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Aching to share, like the disciples


Candles lined the aisle of the church, tied with red-ribboned greenery, and the altar was a mass of poinsettias. Above us, from the choir loft, came the soft circling chords of Bach’s “Jesu, Joy of Man’s Desiring.” In the pew I waited, nervous as a teenage girl hoping her date shows up.

Our parents were coming to our church for Christmas Eve. At least, they’d said they might. Why that made me so happy, I don’t know. We’ve both long accepted their antipathy to organized religion and, given the sort of organized religion that conditioned them, we understand it perfectly. We’re not -- I hope -- people who think everyone has to believe a certain way to be good or saved or happy. Yet when they hinted they might join us, I felt my heart lift.

I even confided the possibility to Margie, who was ushering, and she lit up, too, said she hoped they’d make it, the church had never looked prettier. Then Andrew left to fulfill liturgical duties, and I sat alone in our usual pew, scooted way to the middle to leave room, and trying not to turn around every time I heard a flurry of whispered hellos. Only when the processional hymn began did I allow myself to crook my neck, checking the back of the church for late arrivals.

They weren’t there.

Absurdly disappointed, I flipped to the hymn in time to add my off-key, distracted voice to the last verse. Then I started wondering why I cared so much. We’d seen them that afternoon, we’d see them tomorrow; they were probably tired. It would have been miserable anyway, I consoled myself; I’d have stewed through the readings, worrying that they were bored, and listened to the sermon on tenterhooks, hoping no red flags would be inadvertently raised.

Why did I want that anyway? Bossiness? An evangelical streak I’d never acknowledged? Buried insecurity, needing the validation of others to confirm that what I loved was indeed worthy? Plain green envy, after watching the sweet, perfect young couple in the second row hug their parents, who joined them at St. Mark’s every holiday?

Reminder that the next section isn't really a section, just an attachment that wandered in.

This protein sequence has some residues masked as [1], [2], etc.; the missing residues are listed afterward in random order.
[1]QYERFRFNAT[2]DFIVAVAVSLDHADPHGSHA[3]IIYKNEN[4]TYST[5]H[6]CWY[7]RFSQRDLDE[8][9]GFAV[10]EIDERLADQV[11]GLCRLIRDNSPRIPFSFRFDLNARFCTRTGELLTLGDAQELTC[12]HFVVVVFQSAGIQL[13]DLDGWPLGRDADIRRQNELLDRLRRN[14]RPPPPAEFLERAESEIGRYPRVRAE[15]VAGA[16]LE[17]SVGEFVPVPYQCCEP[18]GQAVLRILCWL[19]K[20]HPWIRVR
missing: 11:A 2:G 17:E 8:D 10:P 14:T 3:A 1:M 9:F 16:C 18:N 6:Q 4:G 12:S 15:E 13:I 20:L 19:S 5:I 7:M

Unwilling to think myself so petty, I shifted to a more flattering train of thought: Maybe this was how the disciples had felt, when they set out to spread the news of Jesus’ miraculous love. Maybe, instead of the self-righteous evangelism so common today, they’d simply burned with the desire to share their joy.

The first chord of “Hark! The Herald Angels Sing” interrupted the possibility, blaring loud and slightly off, and bringing me sudden relief. I’d used music to entice our parents; thank God they weren’t here, the voices were thin at this 5 p.m. service. Besides, there was perhaps a little too much of the ribboned greenery. My tasteful mother would have thought it overdone and gaudy.

Was that my real motive? Make them the audience for our performance, show them how wonderfully orchestrated our liturgies are, make them jealous of the religion they spurn? Sadly, it rang a lot truer than my disciples scenario.

But why did I still need them to appreciate this particular aspect of our lives, when I felt no need whatsoever to show them how smart and talented our friends are, how efficient we are at work, how great the movie was that we saw last night?

Because if they did appreciate it, came the answer, they’d feel what we felt, and we could all feel it together. Five people who love each other, locked together in a common recognition of beauty and profound truth.

I once dated a guy because he came up to the table where I was studying, smiled, and said, “I saw you at Mass this morning,” looking gently quizzical, as though we just might share a secret. He’d even raised his inflection slightly at the end, to make it a larger question. I’d thought immediately of my then-favorite poem, “The Portrait” by Robert Graves, in which the woman asks, “And you, my love? As unlike other men as I those other women?”

Romantic, yes; nobody’s ever at a weekday Mass for quite the same reasons. But I feel something of the same stirring just watching people line up for Communion, their hands folded, eyes reverent, all believing and wanting the same experience. It’s there again in the rumble of simultaneous response, “And also with you,” “Amen.”

Faith binds the faithful to each other; we do indeed become parts of a single body. There is no need to add that dimension to the immense, wholehearted love we already feel for our parents; we came from their bodies, for heaven’s sake, and what greater intimacy could there be, than the unconditional love between a good parent and a grateful child? I certainly feel no need for them to trot into church every week with us, sit-stand-kneel and fill the collection basket.

But at Christmas and Easter, when all the lesser lessons culminate in a burst of significance, and all the various parts of worship gather into a glorious liturgical fireworks, I ache to share the beauty, not only with my husband and our fellow churchgoers, but with everyone I love.

It’s a dangerous impulse; it puts your heart way out on a limb, and it requires a big compensating dose of tolerance and respect when people you love don’t want to share that feeling.

Maybe that’s not so different from what the disciples felt, after all.

Jeannette Batz is a staff writer for The Riverfront Times, an alternative weekly newspaper in St. Louis.

National Catholic Reporter, January 14, 2000